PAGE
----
One theory presented to Medscape by members of a medical insurance lobbyist group is that juries were looking to “punish” defendants: “‘I am concerned that jurors are trying to right social wrongs rather than judging cases on the facts presented to them,’ [said] Mike Stinson, vice president for policy and legal affairs for the Medical Professional Liability Association.”

This particular theory is interesting, because the entire point of taking a case to a jury trial is to seek justice for a client. Punitive damages, which may be a part of that justice, are specifically designed to punish wrongdoing. Thus, if a jury finds that a particular doctor or hospital may have engaged in systemic negligence or poor behavior, a single plaintiff may become a “stand-in” of sorts for anyone else who may have suffered harm in the same way, or by the same people and policies.

How your choice of medical malpractice lawyer can affect a jury – and an outcome

A medical malpractice lawyer’s work at trial begins before the jury even enters the room. Voir dire, the legal term for jury selection, is a critical part of any jury trial. Ideally, we will be able to select jury members who will hear our client’s side of the story with an open (and preferably empathetic) mind, and who are genuinely interested in seeing justice done. Understanding the motivations of modern jury members can help us during the selection process.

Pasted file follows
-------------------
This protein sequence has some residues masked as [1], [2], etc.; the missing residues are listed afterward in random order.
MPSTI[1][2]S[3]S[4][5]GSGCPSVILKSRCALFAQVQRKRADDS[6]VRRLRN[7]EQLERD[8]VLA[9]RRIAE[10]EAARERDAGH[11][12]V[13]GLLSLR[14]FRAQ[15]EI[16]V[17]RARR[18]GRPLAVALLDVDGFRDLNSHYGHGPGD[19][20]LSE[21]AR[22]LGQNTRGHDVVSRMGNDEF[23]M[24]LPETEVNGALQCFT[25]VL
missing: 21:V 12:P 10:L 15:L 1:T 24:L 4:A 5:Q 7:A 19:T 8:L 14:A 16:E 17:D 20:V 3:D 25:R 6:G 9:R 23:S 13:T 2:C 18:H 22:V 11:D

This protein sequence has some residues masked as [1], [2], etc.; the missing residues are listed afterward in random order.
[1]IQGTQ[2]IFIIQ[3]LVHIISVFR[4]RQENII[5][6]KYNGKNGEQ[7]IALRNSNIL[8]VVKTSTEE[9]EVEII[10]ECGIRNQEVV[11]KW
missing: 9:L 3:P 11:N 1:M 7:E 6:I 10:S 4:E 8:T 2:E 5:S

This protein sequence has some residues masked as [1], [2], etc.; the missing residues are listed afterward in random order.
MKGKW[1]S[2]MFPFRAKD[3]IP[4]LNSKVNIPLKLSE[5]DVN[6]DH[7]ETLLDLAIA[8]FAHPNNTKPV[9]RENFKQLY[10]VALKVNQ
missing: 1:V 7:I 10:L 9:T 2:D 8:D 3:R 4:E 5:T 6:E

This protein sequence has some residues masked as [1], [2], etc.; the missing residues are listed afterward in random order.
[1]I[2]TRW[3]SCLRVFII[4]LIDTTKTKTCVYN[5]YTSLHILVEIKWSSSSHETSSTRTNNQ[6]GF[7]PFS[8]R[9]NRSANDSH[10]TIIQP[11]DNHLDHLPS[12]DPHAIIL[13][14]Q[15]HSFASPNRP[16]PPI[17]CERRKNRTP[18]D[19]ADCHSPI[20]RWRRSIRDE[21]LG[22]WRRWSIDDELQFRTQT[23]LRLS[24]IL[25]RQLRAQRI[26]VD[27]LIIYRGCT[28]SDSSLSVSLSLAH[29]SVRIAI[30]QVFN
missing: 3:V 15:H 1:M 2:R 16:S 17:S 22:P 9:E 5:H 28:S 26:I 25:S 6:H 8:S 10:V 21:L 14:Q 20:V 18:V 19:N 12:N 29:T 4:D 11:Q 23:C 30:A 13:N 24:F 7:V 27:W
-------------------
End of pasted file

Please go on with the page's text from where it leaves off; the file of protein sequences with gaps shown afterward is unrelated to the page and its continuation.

It also helps when we present your case. One of the theories presented by the insurance lobbyists about why juries have been returning such large verdicts is that plaintiffs’ lawyers “deploy tactics that can prompt higher verdicts,” a rather vague and sinister-sounding suggestion. Truthfully, we are aiming for significant verdicts for our clients – because our clients suffer substantial harm from the effects of medical negligence. We help people who have been paralyzed, suffered brain trauma, or lost limbs to surgical errors or infections. We represent folks who have lost the ability to start a family, or whose family member died because of negligence. If pointing out the extent of the damage and loss that our clients suffered is a “tactic,” it is one we fully embrace. Remember, Virginia caps the damages that can be recovered in medical malpractice cases regardless of the severity of the injuries involved, which means every single dollar matters.

Without a knowledgeable medical malpractice attorney, victims may receive less than they rightfully deserve at trial, accept an unfair settlement, or drop their case entirely. The experienced attorneys at Phelan Petty Injury Lawyers understand the challenges that patients face after they receive an inaccurate diagnosis, obtain an inappropriate treatment, or fall through the cracks when doctors refuse to listen to them. We fight aggressively for victims of medical malpractice and help them obtain the compensation they need and deserve. If you or someone you love has suffered because of a medical professional’s negligence in Virginia, please contact us in Richmond today.